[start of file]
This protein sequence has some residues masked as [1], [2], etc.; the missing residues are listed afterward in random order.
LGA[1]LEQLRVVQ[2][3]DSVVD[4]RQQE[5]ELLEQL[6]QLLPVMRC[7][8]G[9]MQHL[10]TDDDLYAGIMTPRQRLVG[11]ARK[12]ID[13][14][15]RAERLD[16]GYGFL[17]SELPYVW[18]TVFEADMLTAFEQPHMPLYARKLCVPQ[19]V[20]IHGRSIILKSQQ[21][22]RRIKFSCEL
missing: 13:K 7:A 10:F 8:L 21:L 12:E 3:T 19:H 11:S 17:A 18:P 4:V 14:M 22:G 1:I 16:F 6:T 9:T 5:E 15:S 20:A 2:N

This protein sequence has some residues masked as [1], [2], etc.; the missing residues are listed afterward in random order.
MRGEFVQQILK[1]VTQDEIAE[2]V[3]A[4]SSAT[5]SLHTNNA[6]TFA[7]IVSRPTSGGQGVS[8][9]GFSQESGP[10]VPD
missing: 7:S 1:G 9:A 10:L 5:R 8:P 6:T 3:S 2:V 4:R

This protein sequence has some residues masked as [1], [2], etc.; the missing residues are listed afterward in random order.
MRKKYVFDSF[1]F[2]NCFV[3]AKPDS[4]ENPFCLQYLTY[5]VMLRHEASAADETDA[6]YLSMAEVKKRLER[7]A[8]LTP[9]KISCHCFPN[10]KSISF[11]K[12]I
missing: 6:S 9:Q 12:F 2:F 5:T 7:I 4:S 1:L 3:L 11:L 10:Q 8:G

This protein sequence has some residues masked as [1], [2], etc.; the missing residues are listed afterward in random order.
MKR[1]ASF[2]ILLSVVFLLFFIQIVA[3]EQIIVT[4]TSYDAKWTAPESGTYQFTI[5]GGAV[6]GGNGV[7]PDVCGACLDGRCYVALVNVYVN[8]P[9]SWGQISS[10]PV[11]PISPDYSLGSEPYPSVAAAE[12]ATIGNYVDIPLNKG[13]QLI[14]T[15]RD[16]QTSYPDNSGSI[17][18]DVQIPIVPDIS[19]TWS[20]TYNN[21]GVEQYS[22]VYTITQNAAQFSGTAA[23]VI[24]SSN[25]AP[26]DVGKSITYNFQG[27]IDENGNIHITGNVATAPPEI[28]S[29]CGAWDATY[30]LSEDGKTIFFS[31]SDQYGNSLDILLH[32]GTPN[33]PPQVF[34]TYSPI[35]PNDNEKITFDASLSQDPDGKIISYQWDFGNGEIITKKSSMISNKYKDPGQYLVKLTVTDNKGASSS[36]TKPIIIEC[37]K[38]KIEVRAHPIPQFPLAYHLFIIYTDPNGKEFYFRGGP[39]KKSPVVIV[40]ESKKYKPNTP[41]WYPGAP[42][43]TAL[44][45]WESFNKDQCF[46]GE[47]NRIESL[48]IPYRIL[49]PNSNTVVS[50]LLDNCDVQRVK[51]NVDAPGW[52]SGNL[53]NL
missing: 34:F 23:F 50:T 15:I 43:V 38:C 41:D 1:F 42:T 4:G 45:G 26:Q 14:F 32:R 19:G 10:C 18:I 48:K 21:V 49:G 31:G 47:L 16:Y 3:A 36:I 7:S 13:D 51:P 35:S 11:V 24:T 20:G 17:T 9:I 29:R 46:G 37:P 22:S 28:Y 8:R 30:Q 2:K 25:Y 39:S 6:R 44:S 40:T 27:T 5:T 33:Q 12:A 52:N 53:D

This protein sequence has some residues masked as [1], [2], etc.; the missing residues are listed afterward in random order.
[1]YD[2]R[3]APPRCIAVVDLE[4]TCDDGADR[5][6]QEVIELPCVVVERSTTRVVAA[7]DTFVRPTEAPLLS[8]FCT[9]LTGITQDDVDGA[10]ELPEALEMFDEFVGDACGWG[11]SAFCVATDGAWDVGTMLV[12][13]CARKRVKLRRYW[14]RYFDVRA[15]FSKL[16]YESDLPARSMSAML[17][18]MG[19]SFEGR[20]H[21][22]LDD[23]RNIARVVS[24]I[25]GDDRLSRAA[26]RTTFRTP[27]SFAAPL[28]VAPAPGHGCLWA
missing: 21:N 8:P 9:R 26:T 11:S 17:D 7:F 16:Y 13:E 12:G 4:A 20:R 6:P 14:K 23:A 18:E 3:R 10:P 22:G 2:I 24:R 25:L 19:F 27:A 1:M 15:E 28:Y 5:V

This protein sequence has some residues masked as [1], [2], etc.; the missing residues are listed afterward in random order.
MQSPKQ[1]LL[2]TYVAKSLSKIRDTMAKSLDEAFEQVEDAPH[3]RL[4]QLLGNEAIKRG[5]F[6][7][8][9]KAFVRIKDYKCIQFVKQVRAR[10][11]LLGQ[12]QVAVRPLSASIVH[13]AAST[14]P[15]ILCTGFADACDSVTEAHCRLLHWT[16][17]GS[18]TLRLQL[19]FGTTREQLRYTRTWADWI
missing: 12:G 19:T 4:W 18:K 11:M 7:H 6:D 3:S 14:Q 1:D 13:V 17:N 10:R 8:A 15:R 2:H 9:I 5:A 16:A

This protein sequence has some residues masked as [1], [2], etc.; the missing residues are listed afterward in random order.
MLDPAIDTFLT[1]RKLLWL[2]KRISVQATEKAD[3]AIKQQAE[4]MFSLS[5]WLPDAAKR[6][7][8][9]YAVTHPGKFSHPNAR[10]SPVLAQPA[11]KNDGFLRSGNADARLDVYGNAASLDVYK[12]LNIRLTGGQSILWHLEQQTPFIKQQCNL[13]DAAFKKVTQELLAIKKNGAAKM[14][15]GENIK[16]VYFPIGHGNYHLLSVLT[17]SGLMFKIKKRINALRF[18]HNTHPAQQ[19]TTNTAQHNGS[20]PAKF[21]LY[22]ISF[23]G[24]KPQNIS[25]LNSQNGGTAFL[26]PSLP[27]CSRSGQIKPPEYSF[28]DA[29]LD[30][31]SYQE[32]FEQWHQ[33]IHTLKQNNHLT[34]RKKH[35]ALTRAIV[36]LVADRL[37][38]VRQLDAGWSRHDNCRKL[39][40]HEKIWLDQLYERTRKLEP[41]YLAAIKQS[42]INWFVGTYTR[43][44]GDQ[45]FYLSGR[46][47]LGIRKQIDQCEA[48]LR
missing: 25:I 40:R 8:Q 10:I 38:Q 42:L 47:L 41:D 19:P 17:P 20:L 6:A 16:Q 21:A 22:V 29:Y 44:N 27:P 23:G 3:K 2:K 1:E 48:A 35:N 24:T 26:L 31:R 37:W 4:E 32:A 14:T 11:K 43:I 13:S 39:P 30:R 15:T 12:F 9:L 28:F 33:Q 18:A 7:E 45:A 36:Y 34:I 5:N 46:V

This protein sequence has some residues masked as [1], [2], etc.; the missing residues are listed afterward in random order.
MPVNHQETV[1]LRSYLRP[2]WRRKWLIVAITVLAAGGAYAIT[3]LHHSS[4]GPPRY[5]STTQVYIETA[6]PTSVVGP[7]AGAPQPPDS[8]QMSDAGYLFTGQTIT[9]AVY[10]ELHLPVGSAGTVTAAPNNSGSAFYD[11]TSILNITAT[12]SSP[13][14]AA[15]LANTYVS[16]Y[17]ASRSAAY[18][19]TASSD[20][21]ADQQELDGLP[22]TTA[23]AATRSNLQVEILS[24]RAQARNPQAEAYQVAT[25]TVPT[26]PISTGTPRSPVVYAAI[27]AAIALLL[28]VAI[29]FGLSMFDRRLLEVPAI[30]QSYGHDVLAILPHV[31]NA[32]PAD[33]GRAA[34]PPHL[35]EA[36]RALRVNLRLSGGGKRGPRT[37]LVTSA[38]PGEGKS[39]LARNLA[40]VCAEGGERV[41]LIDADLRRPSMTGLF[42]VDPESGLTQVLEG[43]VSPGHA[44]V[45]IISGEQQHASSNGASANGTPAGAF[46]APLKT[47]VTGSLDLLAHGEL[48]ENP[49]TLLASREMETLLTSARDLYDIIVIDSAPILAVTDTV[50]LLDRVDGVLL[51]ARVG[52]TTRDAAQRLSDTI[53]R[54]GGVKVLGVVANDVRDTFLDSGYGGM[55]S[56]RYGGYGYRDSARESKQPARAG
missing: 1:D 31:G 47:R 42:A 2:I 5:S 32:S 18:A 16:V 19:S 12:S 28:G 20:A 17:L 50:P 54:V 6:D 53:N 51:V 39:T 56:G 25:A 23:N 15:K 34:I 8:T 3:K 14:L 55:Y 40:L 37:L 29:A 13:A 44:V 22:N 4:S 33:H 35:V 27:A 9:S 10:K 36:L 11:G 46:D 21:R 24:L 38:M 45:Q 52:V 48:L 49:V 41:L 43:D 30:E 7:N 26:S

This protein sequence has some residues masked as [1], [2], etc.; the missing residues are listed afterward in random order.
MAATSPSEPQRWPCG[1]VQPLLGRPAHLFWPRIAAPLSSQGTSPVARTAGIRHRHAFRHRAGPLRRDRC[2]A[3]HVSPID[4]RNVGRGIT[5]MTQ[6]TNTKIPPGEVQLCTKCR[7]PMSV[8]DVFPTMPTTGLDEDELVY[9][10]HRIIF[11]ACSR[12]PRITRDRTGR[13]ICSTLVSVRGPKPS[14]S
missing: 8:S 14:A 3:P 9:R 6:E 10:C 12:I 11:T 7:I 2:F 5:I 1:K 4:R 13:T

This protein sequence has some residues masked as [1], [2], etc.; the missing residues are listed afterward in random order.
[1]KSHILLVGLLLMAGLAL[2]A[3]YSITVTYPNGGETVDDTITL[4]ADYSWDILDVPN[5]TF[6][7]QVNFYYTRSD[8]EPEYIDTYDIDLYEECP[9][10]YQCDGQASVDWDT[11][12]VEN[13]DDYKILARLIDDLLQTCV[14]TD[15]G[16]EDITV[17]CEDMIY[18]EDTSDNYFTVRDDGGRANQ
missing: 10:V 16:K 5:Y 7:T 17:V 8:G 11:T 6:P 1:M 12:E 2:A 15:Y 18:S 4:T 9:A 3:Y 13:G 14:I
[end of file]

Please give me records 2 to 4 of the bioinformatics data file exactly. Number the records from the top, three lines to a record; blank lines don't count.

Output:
This protein sequence has some residues masked as [1], [2], etc.; the missing residues are listed afterward in random order.
MRGEFVQQILK[1]VTQDEIAE[2]V[3]A[4]SSAT[5]SLHTNNA[6]TFA[7]IVSRPTSGGQGVS[8][9]GFSQESGP[10]VPD
missing: 7:S 1:G 9:A 10:L 5:R 8:P 6:T 3:S 2:V 4:R

This protein sequence has some residues masked as [1], [2], etc.; the missing residues are listed afterward in random order.
MRKKYVFDSF[1]F[2]NCFV[3]AKPDS[4]ENPFCLQYLTY[5]VMLRHEASAADETDA[6]YLSMAEVKKRLER[7]A[8]LTP[9]KISCHCFPN[10]KSISF[11]K[12]I
missing: 6:S 9:Q 12:F 2:F 5:T 7:I 4:S 1:L 3:L 11:L 10:Q 8:G

This protein sequence has some residues masked as [1], [2], etc.; the missing residues are listed afterward in random order.
MKR[1]ASF[2]ILLSVVFLLFFIQIVA[3]EQIIVT[4]TSYDAKWTAPESGTYQFTI[5]GGAV[6]GGNGV[7]PDVCGACLDGRCYVALVNVYVN[8]P[9]SWGQISS[10]PV[11]PISPDYSLGSEPYPSVAAAE[12]ATIGNYVDIPLNKG[13]QLI[14]T[15]RD[16]QTSYPDNSGSI[17][18]DVQIPIVPDIS[19]TWS[20]TYNN[21]GVEQYS[22]VYTITQNAAQFSGTAA[23]VI[24]SSN[25]AP[26]DVGKSITYNFQG[27]IDENGNIHITGNVATAPPEI[28]S[29]CGAWDATY[30]LSEDGKTIFFS[31]SDQYGNSLDILLH[32]GTPN[33]PPQVF[34]TYSPI[35]PNDNEKITFDASLSQDPDGKIISYQWDFGNGEIITKKSSMISNKYKDPGQYLVKLTVTDNKGASSS[36]TKPIIIEC[37]K[38]KIEVRAHPIPQFPLAYHLFIIYTDPNGKEFYFRGGP[39]KKSPVVIV[40]ESKKYKPNTP[41]WYPGAP[42][43]TAL[44][45]WESFNKDQCF[46]GE[47]NRIESL[48]IPYRIL[49]PNSNTVVS[50]LLDNCDVQRVK[51]NVDAPGW[52]SGNL[53]NL
missing: 34:F 23:F 50:T 15:I 43:V 38:C 41:D 1:F 42:T 4:G 45:G 26:Q 14:F 32:R 19:G 10:C 18:I 48:K 21:V 49:G 31:G 47:L 16:Y 3:A 36:I 7:S 13:D 51:P 35:S 11:V 24:T 20:G 17:T 9:I 29:R 46:G 37:P 22:S 28:Y 8:R 30:Q 2:K 25:Y 39:S 6:R 44:S 40:T 27:T 5:T 33:Q 12:A 52:N 53:D